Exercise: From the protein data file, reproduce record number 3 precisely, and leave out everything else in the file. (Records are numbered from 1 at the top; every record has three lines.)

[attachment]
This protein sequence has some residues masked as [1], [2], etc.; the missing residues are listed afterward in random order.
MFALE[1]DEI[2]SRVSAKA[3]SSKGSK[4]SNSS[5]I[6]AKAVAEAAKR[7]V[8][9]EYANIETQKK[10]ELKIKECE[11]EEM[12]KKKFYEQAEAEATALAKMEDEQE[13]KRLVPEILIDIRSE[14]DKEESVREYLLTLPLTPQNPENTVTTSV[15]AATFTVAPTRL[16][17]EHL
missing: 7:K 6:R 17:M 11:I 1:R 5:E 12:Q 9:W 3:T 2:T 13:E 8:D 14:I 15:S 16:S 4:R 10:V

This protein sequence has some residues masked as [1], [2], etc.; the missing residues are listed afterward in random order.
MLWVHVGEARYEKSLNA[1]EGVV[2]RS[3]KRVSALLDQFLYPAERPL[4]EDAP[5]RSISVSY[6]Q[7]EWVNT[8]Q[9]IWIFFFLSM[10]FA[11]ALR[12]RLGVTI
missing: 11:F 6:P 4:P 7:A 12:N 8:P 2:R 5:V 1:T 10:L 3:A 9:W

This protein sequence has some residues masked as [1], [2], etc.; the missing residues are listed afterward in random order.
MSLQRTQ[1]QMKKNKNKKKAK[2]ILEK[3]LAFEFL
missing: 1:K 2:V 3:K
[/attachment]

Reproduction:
This protein sequence has some residues masked as [1], [2], etc.; the missing residues are listed afterward in random order.
MSLQRTQ[1]QMKKNKNKKKAK[2]ILEK[3]LAFEFL
missing: 1:K 2:V 3:K